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Energy & Environment

After An Explosion, How Do Houston First Responders Know If The Air Is Safe?

How the city responds to major air quality incidents, and what to expect if it happens near you.

Jen Rice/Houston Public Media
City officials brief reporters after an explosion on Jan. 24.


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Two weeks ago, a massive explosion at an industrial facility in Northwest Houston killed two people and damaged hundreds of nearby homes. But with that destruction came a question: how safe was the air thousands of people were breathing?

Immediately following the explosion, 18 people self-reported to emergency rooms with minor injuries like breathing problems, according to the Houston Fire Department. Investigators confirmed the fuel was propylene, a gas that can be detected by its smell, which likely reacted to the building’s electrical system to cause the explosion at the Watson Grinding and Manufacturing facility.

Because of a state law, emergency responders in Houston often have no idea what chemicals are stored on site. So how do they know if the air is safe, and when do they know for sure?

In the case of last month’s explosion, Houston Fire Chief Samuel Peña said the fire department was the first to arrive on the scene, and immediately tested the air’s safety.

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"Before they began offensive operations," Peña said, "the first thing they're going to be doing is monitoring the atmosphere. And we felt confident that the atmosphere was safe to breathe."

The department's Hazmat team, using handheld monitors that detect dangerous gases, began testing around 5:45 a.m., a little more than an hour after the explosion.

"What they told me is, ‘We're not getting any negative readings, any hazardous readings,’" Peña said. "I don't know what the levels were or what they were getting as far as oxygen but I can tell you that it was safe for us to operate without any specific and special equipment in that scene."

Edward Castillo/Houston Public Media
The explosion aftermath at Watson Grinding & Manufacturing Co.

What were they looking for in the air?

Rather than monitor for specific chemicals, Peña said responders monitor for “explosive levels.”

The HFD Hazmat team monitored for five different levels at the Watson Grinding and Manufacturing facility: lower explosive limit, carbon monoxide, volatile organic compounds, hydrogen sulfide, and oxygen. After that testing, the fire department tweeted there was no need to evacuate, and later, the city tweeted there were no significant problems with air quality in the area.

By 9 a.m., the Health Department arrived to do more air quality monitoring using a van called a Mobile Ambient Air Monitoring Laboratory. That was almost five hours after the explosion.

"The Volatile Organic Chemicals (VOCs) measured by the MAAML were all low with only traces of propylene observed (1 – 2 ppb) with nothing significant that is not normally present (like traces of BTEX and ethanol from vehicle traffic) that would adversely impact resident health in the area,” Health Department spokesperson Porfirio Villarreal told Houston Public Media, four days after the incident.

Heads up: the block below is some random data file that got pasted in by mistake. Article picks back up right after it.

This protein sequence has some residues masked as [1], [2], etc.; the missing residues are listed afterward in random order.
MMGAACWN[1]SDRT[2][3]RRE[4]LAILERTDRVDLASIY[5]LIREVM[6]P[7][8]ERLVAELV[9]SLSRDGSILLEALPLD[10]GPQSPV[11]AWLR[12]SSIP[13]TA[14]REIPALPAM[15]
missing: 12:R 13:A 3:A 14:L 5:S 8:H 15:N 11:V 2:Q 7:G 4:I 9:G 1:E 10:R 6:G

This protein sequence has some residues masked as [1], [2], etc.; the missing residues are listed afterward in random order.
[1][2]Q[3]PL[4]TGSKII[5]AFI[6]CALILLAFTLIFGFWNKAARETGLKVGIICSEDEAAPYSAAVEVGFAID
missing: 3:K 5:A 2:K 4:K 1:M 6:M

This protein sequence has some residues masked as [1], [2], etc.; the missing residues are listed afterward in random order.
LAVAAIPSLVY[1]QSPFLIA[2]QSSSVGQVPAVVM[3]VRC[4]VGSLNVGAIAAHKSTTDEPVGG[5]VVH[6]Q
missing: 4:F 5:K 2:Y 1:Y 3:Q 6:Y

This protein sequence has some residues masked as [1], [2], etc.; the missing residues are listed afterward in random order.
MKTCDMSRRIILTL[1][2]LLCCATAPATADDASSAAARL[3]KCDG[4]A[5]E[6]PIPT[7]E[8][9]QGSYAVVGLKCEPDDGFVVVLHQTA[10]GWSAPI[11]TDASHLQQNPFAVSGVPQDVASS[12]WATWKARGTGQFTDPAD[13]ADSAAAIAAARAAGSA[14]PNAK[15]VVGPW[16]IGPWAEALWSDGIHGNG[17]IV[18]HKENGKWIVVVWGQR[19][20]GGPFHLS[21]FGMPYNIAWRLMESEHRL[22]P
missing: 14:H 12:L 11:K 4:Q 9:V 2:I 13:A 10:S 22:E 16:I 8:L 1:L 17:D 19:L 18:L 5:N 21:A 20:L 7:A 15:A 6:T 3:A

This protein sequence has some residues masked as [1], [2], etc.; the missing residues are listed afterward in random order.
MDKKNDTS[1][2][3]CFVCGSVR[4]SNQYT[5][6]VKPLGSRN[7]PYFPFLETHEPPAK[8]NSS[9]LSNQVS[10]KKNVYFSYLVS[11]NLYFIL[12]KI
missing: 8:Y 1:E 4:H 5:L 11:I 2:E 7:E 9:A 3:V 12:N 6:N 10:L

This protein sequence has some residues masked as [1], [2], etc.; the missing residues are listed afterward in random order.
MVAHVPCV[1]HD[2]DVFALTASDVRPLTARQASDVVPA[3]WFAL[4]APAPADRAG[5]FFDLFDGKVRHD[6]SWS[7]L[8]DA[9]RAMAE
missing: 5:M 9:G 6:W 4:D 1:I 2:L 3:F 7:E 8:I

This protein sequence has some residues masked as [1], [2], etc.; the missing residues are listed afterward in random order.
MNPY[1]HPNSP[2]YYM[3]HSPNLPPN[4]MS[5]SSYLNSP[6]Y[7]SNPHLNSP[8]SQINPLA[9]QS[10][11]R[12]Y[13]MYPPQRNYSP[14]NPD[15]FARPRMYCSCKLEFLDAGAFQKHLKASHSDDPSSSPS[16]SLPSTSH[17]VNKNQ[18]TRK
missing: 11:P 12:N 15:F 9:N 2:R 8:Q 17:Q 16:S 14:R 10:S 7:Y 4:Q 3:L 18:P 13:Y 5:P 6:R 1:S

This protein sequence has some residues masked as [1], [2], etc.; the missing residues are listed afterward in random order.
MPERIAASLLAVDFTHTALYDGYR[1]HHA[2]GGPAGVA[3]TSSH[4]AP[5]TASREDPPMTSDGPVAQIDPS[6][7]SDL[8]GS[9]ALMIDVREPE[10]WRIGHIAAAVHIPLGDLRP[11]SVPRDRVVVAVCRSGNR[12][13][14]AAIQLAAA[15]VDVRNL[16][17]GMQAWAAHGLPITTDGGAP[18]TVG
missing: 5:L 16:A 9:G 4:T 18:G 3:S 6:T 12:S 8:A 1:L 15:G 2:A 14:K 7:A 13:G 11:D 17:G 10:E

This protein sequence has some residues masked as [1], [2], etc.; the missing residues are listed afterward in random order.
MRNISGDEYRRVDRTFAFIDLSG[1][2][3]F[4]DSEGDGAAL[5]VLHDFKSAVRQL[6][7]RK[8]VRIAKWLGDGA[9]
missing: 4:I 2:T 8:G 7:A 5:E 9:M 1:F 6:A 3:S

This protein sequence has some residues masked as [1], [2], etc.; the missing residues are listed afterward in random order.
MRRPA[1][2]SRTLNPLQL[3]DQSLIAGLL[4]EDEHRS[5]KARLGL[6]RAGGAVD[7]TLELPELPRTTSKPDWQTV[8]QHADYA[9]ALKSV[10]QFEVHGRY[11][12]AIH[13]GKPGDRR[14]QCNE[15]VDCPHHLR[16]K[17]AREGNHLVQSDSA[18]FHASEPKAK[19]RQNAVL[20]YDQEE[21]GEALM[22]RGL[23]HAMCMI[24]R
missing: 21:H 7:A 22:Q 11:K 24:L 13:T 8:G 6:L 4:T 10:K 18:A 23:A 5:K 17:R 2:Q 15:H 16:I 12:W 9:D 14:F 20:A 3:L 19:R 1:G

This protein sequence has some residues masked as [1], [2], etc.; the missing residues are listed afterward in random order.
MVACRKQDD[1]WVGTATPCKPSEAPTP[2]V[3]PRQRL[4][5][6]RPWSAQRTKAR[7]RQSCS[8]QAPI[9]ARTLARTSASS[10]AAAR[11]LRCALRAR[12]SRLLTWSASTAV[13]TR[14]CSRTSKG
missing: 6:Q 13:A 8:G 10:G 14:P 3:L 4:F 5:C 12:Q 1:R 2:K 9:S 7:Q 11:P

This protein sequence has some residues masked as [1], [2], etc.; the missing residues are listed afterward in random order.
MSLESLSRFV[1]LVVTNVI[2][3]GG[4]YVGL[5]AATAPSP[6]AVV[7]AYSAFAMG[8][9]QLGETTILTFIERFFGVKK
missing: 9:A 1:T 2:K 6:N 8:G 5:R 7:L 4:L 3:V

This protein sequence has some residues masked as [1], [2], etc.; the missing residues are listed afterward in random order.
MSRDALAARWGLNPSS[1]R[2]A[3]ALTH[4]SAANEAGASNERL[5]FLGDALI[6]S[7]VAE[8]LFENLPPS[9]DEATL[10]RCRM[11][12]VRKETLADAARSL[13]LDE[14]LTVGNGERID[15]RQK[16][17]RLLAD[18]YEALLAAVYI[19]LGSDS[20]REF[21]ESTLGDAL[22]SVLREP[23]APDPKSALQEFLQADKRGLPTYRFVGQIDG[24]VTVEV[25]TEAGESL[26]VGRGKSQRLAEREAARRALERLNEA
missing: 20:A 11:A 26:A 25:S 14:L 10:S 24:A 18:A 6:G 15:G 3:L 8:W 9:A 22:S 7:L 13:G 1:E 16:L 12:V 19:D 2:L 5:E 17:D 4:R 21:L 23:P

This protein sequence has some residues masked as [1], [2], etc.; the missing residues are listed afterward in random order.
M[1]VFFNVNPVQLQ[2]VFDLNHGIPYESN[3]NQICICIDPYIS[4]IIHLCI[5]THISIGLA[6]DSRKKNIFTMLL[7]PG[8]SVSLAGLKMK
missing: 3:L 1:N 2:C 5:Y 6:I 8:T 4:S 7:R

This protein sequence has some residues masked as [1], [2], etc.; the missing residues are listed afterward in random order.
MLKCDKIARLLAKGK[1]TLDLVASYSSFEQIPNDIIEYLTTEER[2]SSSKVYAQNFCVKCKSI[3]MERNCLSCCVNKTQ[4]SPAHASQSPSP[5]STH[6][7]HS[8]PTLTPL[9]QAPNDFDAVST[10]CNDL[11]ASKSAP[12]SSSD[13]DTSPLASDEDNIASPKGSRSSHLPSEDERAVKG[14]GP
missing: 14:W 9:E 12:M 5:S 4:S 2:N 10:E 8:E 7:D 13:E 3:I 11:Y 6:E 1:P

The Houston Fire Department and the Health Department didn't share their air quality monitoring data with the public on the day of the explosion, but made information available by request days later. Other agencies arrived to test air quality, too — the Texas Commission on Environmental Quality and Harris County's Pollution Control Department. While TCEQ has not released data, a spokesperson said that information is available by request, while an HCPCD spokesperson said that agency’s data will be released within weeks.

Environmental advocates argue there’s demand for that information to be available sooner.

"The public has a right to know about pollution hazards and potential health risks in a timely manner,” said Matthew Tresaugue, senior communications manager with the Environmental Defense Fund.

Around eight hours after the explosion, Air Alliance Houston executive director Bakeyah Nelson told Houston Public Media, "Based on what we know right now there would not be necessarily any air quality concerns but it is a chemical safety risk. But that's just based on what we know now, which is not much."

At that point, her advice was: "If you don't have to be in that area, don't be in the area.”

Risk across the city

The Houston area has hundreds of industrial facilities storing chemicals, and sometimes, like in this case, they're right next to residential neighborhoods.

At a Houston City Council meeting days after the explosion, District H representative Karla Cisneros said there's a chemical facility she passes every day, and she can't help wondering how safe it is.

"Because something that's right there in such an urban area, it would blow up the highway possibly and destroy neighborhoods, maybe poison us,” Cisneros said. “I think we have situations possibly all over our city that we need to understand.”

Councilmember Amy Peck, who represents the neighborhood where the explosion happened, recalled a fire in the Spring Branch area in 2016 at a facility that stored 500 gallons of pesticides.

"This isn't even the first disaster like this that we've seen in District A over the last couple of years," Peck said.

According to Tresaugue, of the Environmental Defense Fund, around 200 industrial facilities in Harris County are required to have emergency risk plans on file. The Watson Grinding and Manufacturing facility that exploded two weeks ago wasn't one of them, because the requirement only applies to facilities with a greater amount of product on site.

But it had enough product to damage nearly 500 buildings,” Tresaugue said, “so something's wrong with that."

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